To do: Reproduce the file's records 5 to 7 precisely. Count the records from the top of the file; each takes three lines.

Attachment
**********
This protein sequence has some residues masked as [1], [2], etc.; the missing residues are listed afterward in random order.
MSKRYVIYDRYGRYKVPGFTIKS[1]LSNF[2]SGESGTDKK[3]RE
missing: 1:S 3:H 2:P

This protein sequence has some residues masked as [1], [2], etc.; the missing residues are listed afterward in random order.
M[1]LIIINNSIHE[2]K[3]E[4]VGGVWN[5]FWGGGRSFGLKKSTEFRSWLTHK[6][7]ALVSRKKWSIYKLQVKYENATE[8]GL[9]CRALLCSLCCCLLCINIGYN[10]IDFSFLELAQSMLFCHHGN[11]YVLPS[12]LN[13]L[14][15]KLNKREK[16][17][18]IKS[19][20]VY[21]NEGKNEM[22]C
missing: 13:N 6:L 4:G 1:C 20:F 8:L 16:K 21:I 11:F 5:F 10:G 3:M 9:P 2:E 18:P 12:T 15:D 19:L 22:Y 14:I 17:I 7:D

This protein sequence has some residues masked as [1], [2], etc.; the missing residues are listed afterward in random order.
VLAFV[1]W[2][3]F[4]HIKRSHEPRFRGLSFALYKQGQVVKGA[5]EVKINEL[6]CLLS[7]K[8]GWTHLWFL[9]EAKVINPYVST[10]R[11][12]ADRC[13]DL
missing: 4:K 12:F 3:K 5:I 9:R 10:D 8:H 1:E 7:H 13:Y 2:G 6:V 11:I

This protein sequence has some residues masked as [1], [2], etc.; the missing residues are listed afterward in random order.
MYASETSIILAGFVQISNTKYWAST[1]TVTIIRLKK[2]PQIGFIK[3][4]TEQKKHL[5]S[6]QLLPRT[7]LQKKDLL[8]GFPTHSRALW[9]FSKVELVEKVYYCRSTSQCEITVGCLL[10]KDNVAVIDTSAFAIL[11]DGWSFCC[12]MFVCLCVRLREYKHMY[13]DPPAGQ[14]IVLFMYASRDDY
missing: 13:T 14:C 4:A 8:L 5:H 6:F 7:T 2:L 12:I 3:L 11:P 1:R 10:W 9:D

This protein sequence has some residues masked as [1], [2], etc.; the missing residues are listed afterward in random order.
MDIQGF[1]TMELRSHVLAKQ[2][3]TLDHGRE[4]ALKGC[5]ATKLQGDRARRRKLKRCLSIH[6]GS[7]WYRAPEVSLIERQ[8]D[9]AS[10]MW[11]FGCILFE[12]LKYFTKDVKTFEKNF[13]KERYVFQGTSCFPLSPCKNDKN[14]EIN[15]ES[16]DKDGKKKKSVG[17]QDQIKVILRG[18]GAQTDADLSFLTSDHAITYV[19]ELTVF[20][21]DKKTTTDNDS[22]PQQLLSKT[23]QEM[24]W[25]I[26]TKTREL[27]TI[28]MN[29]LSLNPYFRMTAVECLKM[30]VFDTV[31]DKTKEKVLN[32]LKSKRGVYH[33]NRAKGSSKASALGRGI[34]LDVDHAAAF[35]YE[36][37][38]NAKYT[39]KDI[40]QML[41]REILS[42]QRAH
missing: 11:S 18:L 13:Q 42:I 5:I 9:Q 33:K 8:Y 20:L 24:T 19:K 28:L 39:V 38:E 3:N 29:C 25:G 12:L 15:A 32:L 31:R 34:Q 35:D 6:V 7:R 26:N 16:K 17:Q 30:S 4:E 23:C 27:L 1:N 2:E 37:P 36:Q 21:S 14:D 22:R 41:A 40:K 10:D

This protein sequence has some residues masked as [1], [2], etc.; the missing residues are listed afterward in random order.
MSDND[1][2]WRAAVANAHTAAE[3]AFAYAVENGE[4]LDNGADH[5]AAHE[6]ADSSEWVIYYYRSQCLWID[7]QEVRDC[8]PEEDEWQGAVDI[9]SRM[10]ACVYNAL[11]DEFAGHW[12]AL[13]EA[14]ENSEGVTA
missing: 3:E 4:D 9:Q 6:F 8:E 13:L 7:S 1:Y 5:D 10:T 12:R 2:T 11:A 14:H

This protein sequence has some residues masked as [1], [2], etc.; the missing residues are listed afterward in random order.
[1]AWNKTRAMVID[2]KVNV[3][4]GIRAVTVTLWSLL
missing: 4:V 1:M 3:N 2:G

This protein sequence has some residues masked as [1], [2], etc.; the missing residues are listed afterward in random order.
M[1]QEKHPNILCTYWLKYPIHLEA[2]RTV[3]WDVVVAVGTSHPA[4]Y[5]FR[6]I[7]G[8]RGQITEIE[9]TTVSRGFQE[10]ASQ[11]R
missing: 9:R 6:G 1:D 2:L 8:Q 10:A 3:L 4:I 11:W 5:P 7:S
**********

This protein sequence has some residues masked as [1], [2], etc.; the missing residues are listed afterward in random order.
MDIQGF[1]TMELRSHVLAKQ[2][3]TLDHGRE[4]ALKGC[5]ATKLQGDRARRRKLKRCLSIH[6]GS[7]WYRAPEVSLIERQ[8]D[9]AS[10]MW[11]FGCILFE[12]LKYFTKDVKTFEKNF[13]KERYVFQGTSCFPLSPCKNDKN[14]EIN[15]ES[16]DKDGKKKKSVG[17]QDQIKVILRG[18]GAQTDADLSFLTSDHAITYV[19]ELTVF[20][21]DKKTTTDNDS[22]PQQLLSKT[23]QEM[24]W[25]I[26]TKTREL[27]TI[28]MN[29]LSLNPYFRMTAVECLKM[30]VFDTV[31]DKTKEKVLN[32]LKSKRGVYH[33]NRAKGSSKASALGRGI[34]LDVDHAAAF[35]YE[36][37][38]NAKYT[39]KDI[40]QML[41]REILS[42]QRAH
missing: 11:S 18:L 13:Q 42:I 5:I 9:Q 33:K 8:Y 20:L 24:T 19:K 28:L 39:V 38:E 3:N 29:C 25:G 12:L 15:A 32:L 31:R 34:Q 35:D 6:V 7:R 26:N 16:K 17:Q 30:S 4:E 23:C 27:L 1:N 2:E 37:P 36:Q 21:S 14:D 22:R 41:A 40:K 10:D

This protein sequence has some residues masked as [1], [2], etc.; the missing residues are listed afterward in random order.
MSDND[1][2]WRAAVANAHTAAE[3]AFAYAVENGE[4]LDNGADH[5]AAHE[6]ADSSEWVIYYYRSQCLWID[7]QEVRDC[8]PEEDEWQGAVDI[9]SRM[10]ACVYNAL[11]DEFAGHW[12]AL[13]EA[14]ENSEGVTA
missing: 3:E 4:D 9:Q 6:F 8:E 13:L 7:S 1:Y 5:D 10:T 12:R 2:T 11:A 14:H

This protein sequence has some residues masked as [1], [2], etc.; the missing residues are listed afterward in random order.
[1]AWNKTRAMVID[2]KVNV[3][4]GIRAVTVTLWSLL
missing: 4:V 1:M 3:N 2:G